HOW TO GROW TOY COMPANIES
The number one topic we get approached by toy companies to help with is GROWTH.
How can we grow our business? Only the fortunate few see ongoing sales growth ahead. In a mature industry, many companies stagnate in sales terms, even though they are working harder and harder. There are of course a few companies where (possibly very sensibly) owners want stability more than growth, but overwhelmingly we encounter companies looking to grow one way or another. So here’s some quick points:
1. Sell more! Yes, it’s completely obvious, but actually asking the question ‘how can we sell more’ leads companies to review their presumptions, structure, focus, employee incentivisation etc. An effective growth plan needs a fundamental commitment to sell more, it won’t just happen. It might mean selling more to existing customers, opening up new channels in existing markets, distribution partnerships, export sales, overseas offices etc., but in the end it comes down to an organisational commitment (not wish, but commitment) to sell more. It will likely involve investment, and it will almost certainly involve increased overhead (which needs careful risk management), but your business won’t grow unless you confirm a growth plan.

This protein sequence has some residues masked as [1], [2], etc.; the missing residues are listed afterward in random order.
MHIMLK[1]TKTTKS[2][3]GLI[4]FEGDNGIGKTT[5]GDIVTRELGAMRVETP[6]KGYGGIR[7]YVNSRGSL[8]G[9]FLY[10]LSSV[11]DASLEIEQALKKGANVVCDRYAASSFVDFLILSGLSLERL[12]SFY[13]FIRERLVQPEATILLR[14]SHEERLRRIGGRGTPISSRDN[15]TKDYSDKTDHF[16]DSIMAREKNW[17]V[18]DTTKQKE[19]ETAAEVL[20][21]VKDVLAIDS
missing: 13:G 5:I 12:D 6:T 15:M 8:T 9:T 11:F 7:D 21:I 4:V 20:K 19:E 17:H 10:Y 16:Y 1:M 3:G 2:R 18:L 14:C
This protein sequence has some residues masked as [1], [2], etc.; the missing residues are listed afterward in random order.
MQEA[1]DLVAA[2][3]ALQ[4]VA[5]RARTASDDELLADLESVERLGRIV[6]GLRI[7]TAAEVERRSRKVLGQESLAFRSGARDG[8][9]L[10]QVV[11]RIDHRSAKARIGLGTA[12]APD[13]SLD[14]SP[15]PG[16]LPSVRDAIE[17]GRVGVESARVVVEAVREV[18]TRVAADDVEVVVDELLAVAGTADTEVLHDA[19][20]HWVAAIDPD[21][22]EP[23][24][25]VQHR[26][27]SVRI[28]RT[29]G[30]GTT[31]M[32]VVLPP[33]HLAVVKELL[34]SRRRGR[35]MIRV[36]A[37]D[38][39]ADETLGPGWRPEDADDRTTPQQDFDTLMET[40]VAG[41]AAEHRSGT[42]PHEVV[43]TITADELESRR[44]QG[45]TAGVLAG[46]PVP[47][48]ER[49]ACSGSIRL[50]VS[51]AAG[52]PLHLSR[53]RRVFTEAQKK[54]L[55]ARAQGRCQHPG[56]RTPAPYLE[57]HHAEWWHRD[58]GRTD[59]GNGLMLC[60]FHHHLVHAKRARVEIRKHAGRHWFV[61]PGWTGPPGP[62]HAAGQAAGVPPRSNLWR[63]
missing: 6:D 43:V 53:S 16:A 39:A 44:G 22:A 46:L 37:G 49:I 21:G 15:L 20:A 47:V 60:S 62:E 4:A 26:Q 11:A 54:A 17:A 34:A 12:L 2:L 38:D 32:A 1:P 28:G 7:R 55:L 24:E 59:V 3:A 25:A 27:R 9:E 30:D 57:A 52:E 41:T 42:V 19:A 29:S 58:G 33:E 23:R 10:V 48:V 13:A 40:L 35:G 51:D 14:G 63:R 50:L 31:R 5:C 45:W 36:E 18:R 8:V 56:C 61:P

2. Clear financial targets – a general plan to grow won’t inspire your teams in the same way as a solid clear sales figure will. Whether it’s $1m, $10m or $100m, pick a figure, work out a plan to get there & then make it a clear organisational goal. I once worked on a project where the company struggled to know where it was going on a product category, the plan was frankly a little vague and ‘floaty’. We confirmed a fixed $amount, and by way of almost bragging that we were going to hit that target incessantly we got there eventually. The target was completely arbitrarily selected for being a nice round number – $50m, a previously inconceivable amount. And so $50m became the battle cry (from $0m at the start), and we got there. There were many reasons for that success, but a major reason was the drive to hit that specific sales figure. (isn’t human psychology a remarkable thing!)